DSC_0365Observing how much drawing and writing played a part in this year’s escape, how much Sam has honed these skills over the past year, and loving the notes he wrote for the ‘farm people’ and his friends. Wondering if next year he’ll be curled up in a corner reading a novel, as I hope to be.

DSC_0507 DSC_0510Loving the competitive spirit shown in the daddies and sons soccer match, giggling at Sam’s determination to have a swim and never making it in the freezing water past his big toe, and recalling that this time last year, there was little physical activity on our escape as we were still undergoing investigations over his mysterious sore knee.

DSC_0463 Again, feeling blessed for having a few sacred days away from the world with my loves. Knowing how much has changed in a year and how much stays the same. Being able to stop, breathe, observe and remember.

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33/52 {finding my happy place}

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Sam had a short hospital stint this week. After experiencing fevers of over 38.5 on Monday morning, it’s protocol for us to take him straight up to Emergency in case there’s a nasty infection lurking. He was admitted later that day and stayed in for two nights, but thankfully he didn’t seem particularly sick. Once doctors had located the source of the fevers (he tested positive for Influenza B on the final morning) and the fevers dissipated, we were sent home.

It’s often in these ‘hospital weeks’ where I more regularly hear comments like “I’m not sure how you do it”. While the logistics of managing three children across two locations can be tricky, the truth is that hospital weeks, for us, don’t feel that much more difficult than normal busy life with three young children. I go into action mode and organisational overdrive, Ben has a fabulous team who manage the business very well without him onsite, and we’re very grateful for the friends and family nearby who are able to help out when required.

But comments like those do get me thinking about what helps me feel happiest and most in control of my life, especially in weeks where things don’t go according to plan. So, without overthinking it, here’s my list:

Eating well, and going to bed early.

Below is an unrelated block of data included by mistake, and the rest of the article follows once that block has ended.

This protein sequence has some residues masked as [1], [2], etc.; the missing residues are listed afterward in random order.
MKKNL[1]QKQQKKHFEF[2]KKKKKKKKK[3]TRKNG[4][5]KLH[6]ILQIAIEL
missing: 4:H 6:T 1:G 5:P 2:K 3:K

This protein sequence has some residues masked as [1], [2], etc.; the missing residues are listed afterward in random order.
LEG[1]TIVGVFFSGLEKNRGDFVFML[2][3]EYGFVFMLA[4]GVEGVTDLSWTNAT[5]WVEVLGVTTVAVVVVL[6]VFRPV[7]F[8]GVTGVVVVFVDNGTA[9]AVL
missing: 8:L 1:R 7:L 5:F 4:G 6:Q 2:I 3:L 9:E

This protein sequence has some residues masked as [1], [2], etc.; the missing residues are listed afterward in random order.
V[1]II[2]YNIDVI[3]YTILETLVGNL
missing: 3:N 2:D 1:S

Having a weekly plan of what I’m going to have for dinner (or at least having knowing what I’m going to have for dinner and having ingredients on hand before 5.30pm each night!)

Making school/kindy lunches the night before, so that each morning runs more smoothly.

Getting up a little earlier on school mornings, so there’s more breathing space and less craziness (somehow this never translates to being early for school though!).

Outsourcing where required. Whether this be something that we pay for (like a cleaner), or just asking Ben to do something I’d love to do, but never feel like I have enough time to (like making chicken stock), it definitely helps me feel more balanced.

Asking for help. My husband probably doesn’t agree, but I am getting better at this.

Not overcommitting. Saying no to things that aren’t imperative or that aren’t going to add value to our lives.

Having a tidy house (rare occurrence, but a clearer living space does give me more headspace).

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But, sometimes, when life does feel a bit overwhelming and I need to find my happy place, these are the things I try in the hope of restoring some balance:

Dance party in the kitchen with my little Loves and our favourite tunes.

Being grateful for the little things, like Sam putting lavender from our garden in a little glass of water on a shelf, or the way the light shines through our bedroom window in the mornings.

Sneaking out to the bench seat in our backyard, with leafy trees and colourful lanterns overhead, for five minutes alone with a cup of tea.